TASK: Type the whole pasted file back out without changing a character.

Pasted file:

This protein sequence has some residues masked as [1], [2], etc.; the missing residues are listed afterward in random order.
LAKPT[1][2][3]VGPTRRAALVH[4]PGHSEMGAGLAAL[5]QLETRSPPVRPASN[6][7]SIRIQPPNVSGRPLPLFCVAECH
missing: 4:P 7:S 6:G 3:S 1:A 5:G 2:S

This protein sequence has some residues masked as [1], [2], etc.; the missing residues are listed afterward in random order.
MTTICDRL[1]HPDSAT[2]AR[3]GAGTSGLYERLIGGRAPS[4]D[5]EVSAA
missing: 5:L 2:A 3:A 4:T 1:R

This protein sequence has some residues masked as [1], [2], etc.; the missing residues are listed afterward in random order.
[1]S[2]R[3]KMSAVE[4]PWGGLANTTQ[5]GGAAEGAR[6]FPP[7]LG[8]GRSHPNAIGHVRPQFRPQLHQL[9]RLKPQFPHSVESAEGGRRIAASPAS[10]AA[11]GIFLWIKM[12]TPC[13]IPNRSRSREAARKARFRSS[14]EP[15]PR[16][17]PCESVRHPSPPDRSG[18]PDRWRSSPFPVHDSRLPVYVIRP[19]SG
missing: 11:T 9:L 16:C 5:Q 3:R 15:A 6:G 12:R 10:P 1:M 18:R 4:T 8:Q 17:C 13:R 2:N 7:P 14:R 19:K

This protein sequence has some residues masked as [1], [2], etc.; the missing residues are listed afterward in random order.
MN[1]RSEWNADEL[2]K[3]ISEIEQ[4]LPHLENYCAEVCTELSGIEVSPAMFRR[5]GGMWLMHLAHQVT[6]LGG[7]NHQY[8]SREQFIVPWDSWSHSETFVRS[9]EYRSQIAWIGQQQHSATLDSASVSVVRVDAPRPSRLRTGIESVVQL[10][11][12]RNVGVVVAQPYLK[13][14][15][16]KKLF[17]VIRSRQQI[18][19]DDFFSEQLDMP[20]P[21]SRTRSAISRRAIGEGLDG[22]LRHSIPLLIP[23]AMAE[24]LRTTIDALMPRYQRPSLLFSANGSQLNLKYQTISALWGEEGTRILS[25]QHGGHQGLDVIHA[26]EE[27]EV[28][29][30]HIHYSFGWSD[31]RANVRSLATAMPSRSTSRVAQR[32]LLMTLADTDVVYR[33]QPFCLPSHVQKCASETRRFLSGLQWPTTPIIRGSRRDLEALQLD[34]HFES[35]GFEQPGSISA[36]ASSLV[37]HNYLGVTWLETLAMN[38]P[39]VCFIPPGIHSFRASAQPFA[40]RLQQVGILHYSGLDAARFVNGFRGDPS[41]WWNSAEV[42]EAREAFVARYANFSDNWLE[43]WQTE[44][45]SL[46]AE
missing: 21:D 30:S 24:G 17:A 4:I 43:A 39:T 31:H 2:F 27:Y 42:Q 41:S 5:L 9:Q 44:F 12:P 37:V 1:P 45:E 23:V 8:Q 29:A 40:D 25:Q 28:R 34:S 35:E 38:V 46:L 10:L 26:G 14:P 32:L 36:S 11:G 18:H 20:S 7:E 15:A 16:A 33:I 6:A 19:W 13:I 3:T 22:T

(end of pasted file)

This protein sequence has some residues masked as [1], [2], etc.; the missing residues are listed afterward in random order.
LAKPT[1][2][3]VGPTRRAALVH[4]PGHSEMGAGLAAL[5]QLETRSPPVRPASN[6][7]SIRIQPPNVSGRPLPLFCVAECH
missing: 4:P 7:S 6:G 3:S 1:A 5:G 2:S

This protein sequence has some residues masked as [1], [2], etc.; the missing residues are listed afterward in random order.
MTTICDRL[1]HPDSAT[2]AR[3]GAGTSGLYERLIGGRAPS[4]D[5]EVSAA
missing: 5:L 2:A 3:A 4:T 1:R

This protein sequence has some residues masked as [1], [2], etc.; the missing residues are listed afterward in random order.
[1]S[2]R[3]KMSAVE[4]PWGGLANTTQ[5]GGAAEGAR[6]FPP[7]LG[8]GRSHPNAIGHVRPQFRPQLHQL[9]RLKPQFPHSVESAEGGRRIAASPAS[10]AA[11]GIFLWIKM[12]TPC[13]IPNRSRSREAARKARFRSS[14]EP[15]PR[16][17]PCESVRHPSPPDRSG[18]PDRWRSSPFPVHDSRLPVYVIRP[19]SG
missing: 11:T 9:L 16:C 5:Q 3:R 15:A 6:G 12:R 10:P 1:M 18:R 4:T 8:Q 17:C 13:R 2:N 7:P 14:R 19:K

This protein sequence has some residues masked as [1], [2], etc.; the missing residues are listed afterward in random order.
MN[1]RSEWNADEL[2]K[3]ISEIEQ[4]LPHLENYCAEVCTELSGIEVSPAMFRR[5]GGMWLMHLAHQVT[6]LGG[7]NHQY[8]SREQFIVPWDSWSHSETFVRS[9]EYRSQIAWIGQQQHSATLDSASVSVVRVDAPRPSRLRTGIESVVQL[10][11][12]RNVGVVVAQPYLK[13][14][15][16]KKLF[17]VIRSRQQI[18][19]DDFFSEQLDMP[20]P[21]SRTRSAISRRAIGEGLDG[22]LRHSIPLLIP[23]AMAE[24]LRTTIDALMPRYQRPSLLFSANGSQLNLKYQTISALWGEEGTRILS[25]QHGGHQGLDVIHA[26]EE[27]EV[28][29][30]HIHYSFGWSD[31]RANVRSLATAMPSRSTSRVAQR[32]LLMTLADTDVVYR[33]QPFCLPSHVQKCASETRRFLSGLQWPTTPIIRGSRRDLEALQLD[34]HFES[35]GFEQPGSISA[36]ASSLV[37]HNYLGVTWLETLAMN[38]P[39]VCFIPPGIHSFRASAQPFA[40]RLQQVGILHYSGLDAARFVNGFRGDPS[41]WWNSAEV[42]EAREAFVARYANFSDNWLE[43]WQTE[44][45]SL[46]AE
missing: 21:D 30:S 24:G 17:A 4:I 43:A 39:T 31:H 2:F 27:Y 42:Q 41:S 5:L 9:Q 44:F 12:P 37:V 1:P 45:E 23:V 8:Q 29:A 40:D 25:Q 28:R 34:S 35:E 38:V 46:L 10:L 26:G 14:P 32:L 36:S 11:G 18:H 20:S 7:E 15:A 16:A 33:I 6:A 19:W 13:I 3:T 22:T